Obviously this is a huge plot and character point. It is essential that the action support this revelation. Unless action drives story and articulates character, it is just a bunch of acrobatics that cheats the audience and cheapens the show. It is an interesting parallel that Tessie said almost the same thing when we were filming our second episode, "Vengeance" and she donned the Queen garb for our knife fight. She confessed to me that when wearing the mask, she lost her nervousness and felt like she was capable of almost anything.

Little Details You Probably Didn't Know

Pilar, the woman who plays Carmina, did a lovely job and the producers brought her back for another appearance in the "Hanged Man." In my guest star role I enjoy a nice dialogue with her in Montoya's office while drinking his brandy.

The scene in the hotel bedroom that Vera witnesses reflected in the windows of her own room was a nifty shot set up by Alwyn Kumst and his crew. It called for a tricky mirror reflection and very critical marks for the actors in a tiny room further dwarfed by the number of bodies and amount of equipment packed into the limited space. I worked out a gun switch so that the barrel turns back on her in the struggle and she accidently pulls the trigger herself. I crouched outside the window against the black drapes hung to conceal the light and waited to catch the actress as she smashed through the glass doors. Although they never used the shot, it would have tied us into the exterior action at the start of the show.

Someone's In The Kitchen With Marta

Anthony in the hacienda kitchen At left - Anthony (left foreground) discusses Marta's kitchen fight with director Peter Ellis (left) and line producer Gerard Croce (middle).

For Marta's fight in the kitchen I drove the hour to the hacienda location in San Jose to meet with the director and hear his thoughts. The space was bare but Fernando told Peter Ellis how he was going to dress the set and I made some tentative plans. I wanted a fight that the actress could perform, that we could shoot quickly and easily and that would utilize the weapons of opportunity the location provided.

Mary Rose and her Vaqueros surprised Marta pouring hot water into her wash tub. When Domingo moves to grab her she casually tosses him the scalding kettle which stops him in his tracks. Marta grabs her iron as the closest weapon at hand. M: "It's clear you've underestimated us both."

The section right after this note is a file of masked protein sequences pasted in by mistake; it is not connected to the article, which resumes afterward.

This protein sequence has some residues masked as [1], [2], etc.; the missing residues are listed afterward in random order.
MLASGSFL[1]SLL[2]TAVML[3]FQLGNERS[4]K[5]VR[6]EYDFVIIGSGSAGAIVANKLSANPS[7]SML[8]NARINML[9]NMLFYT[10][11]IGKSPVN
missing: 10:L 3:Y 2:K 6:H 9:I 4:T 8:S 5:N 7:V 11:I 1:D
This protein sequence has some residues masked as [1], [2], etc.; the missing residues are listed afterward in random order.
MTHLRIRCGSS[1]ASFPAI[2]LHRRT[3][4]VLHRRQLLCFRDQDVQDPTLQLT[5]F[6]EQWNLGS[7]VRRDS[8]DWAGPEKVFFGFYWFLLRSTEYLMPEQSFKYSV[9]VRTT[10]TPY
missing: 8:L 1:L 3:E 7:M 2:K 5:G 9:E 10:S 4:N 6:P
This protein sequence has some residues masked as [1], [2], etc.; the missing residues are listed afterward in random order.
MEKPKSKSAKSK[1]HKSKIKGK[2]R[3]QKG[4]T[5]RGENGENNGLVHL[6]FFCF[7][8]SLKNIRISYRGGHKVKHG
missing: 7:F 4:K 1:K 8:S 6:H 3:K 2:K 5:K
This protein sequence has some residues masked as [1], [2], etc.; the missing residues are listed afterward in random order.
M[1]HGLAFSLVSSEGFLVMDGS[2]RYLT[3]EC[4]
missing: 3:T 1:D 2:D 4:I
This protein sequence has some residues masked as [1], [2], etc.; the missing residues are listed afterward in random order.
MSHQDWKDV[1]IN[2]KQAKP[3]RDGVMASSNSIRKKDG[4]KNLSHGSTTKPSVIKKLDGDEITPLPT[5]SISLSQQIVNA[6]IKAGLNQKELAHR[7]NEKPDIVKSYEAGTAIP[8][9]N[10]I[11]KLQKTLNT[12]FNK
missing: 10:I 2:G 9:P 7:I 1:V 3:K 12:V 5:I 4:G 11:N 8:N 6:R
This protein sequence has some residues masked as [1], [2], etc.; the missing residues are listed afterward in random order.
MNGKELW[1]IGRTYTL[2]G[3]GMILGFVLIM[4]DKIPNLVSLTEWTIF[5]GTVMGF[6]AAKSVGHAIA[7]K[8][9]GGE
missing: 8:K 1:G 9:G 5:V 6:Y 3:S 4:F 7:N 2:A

cooking area of the kitchen At right - The cooking area of the hacienda's kitchen was dressed with multiple pottery jars. One of these was smashed over Hernan's head.

Hernan charges and she kicks the tub of hot water into his shins. Domingo renews his attack and gets clobbered with the iron. Hernan ducks the next iron swing and grabs Marta's wrist to disarm her, driving her back towards the fireplace where she kicks him in the balls and smashes a breakaway bottle over his head to drop him to his knees. When we reversed the camera for coverage the second bottle didn't break and poor Hernan really got his lumps. Oww.

Roberta as Marta At left - Roberta, dressed as Marta, catches the "magic hour" light of an Almeria sunset.

Mary Rose draws her cutlass and starts forward. Marta searches for her next weapon of opportunity and grabs a ladle. Domingo grabs her shoulder from behind and she spins thrusting the ladle into his belly to double him over for an uppercut to the chin. I staged the next shot for the reverse so we'd see Mary Rose approach Marta from behind. Marta spins and slashes furiously with her ladle. Mary Rose handles her easily, parrying with her cutlass and twisting the edge to Marta's throat to subdue her.

Roberta Brown was a terrific double for Marta, even photo-doubling her in an earlier episode when the AD mistakenly sent the actress home early. She stood by ready to perform if needed, but Paulina was able to handle all of the action herself. I wanted a fight that looked logical and made Marta dangerous and effective without looking like a trained fighter. Thanks to a talented actress, I got exactly what I hoped to achieve from the scene, and we were able to shoot it in a couple of takes which made the director very happy.

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Copyright 2000-2001 Anthony De Longis. All contents, unless otherwise noted, are the property of Anthony De Longis or used with permission of the copyright owner. All text and photos herein may not be reproduced or distributed without the express written consent of Anthony De Longis, his official representative, or the copyright owner.

The Queen of Swords is trademark of Fireworks Productions, Toronto, Canada, and is a production of Fireworks (Canada), Amy Productions (UK), Morena Films (Spain) and M6 (France), and is distributed in the United States by Paramount. The Official Queen of Swords Website can be found at


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This page last updated January 9, 2001